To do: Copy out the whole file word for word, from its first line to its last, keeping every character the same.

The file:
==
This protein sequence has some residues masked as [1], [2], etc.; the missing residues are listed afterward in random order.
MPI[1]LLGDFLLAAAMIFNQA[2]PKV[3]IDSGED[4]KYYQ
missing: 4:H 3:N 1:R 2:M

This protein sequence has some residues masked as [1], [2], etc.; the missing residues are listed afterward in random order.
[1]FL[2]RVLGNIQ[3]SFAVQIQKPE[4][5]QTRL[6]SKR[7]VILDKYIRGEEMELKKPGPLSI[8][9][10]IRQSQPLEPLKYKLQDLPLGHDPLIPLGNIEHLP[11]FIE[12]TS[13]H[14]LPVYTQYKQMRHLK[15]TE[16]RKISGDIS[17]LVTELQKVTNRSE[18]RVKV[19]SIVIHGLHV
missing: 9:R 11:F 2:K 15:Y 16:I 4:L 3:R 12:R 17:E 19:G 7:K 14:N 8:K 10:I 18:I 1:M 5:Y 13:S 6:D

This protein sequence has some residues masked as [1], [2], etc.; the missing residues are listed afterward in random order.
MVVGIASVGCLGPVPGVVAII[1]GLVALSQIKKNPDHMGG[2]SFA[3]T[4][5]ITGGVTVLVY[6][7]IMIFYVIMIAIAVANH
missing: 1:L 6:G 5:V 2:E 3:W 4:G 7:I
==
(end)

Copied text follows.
This protein sequence has some residues masked as [1], [2], etc.; the missing residues are listed afterward in random order.
MPI[1]LLGDFLLAAAMIFNQA[2]PKV[3]IDSGED[4]KYYQ
missing: 4:H 3:N 1:R 2:M

This protein sequence has some residues masked as [1], [2], etc.; the missing residues are listed afterward in random order.
[1]FL[2]RVLGNIQ[3]SFAVQIQKPE[4][5]QTRL[6]SKR[7]VILDKYIRGEEMELKKPGPLSI[8][9][10]IRQSQPLEPLKYKLQDLPLGHDPLIPLGNIEHLP[11]FIE[12]TS[13]H[14]LPVYTQYKQMRHLK[15]TE[16]RKISGDIS[17]LVTELQKVTNRSE[18]RVKV[19]SIVIHGLHV
missing: 9:R 11:F 2:K 15:Y 16:I 4:L 3:R 12:R 17:E 19:G 7:K 14:N 8:K 10:I 18:I 1:M 5:Y 13:S 6:D

This protein sequence has some residues masked as [1], [2], etc.; the missing residues are listed afterward in random order.
MVVGIASVGCLGPVPGVVAII[1]GLVALSQIKKNPDHMGG[2]SFA[3]T[4][5]ITGGVTVLVY[6][7]IMIFYVIMIAIAVANH
missing: 1:L 6:G 5:V 2:E 3:W 4:G 7:I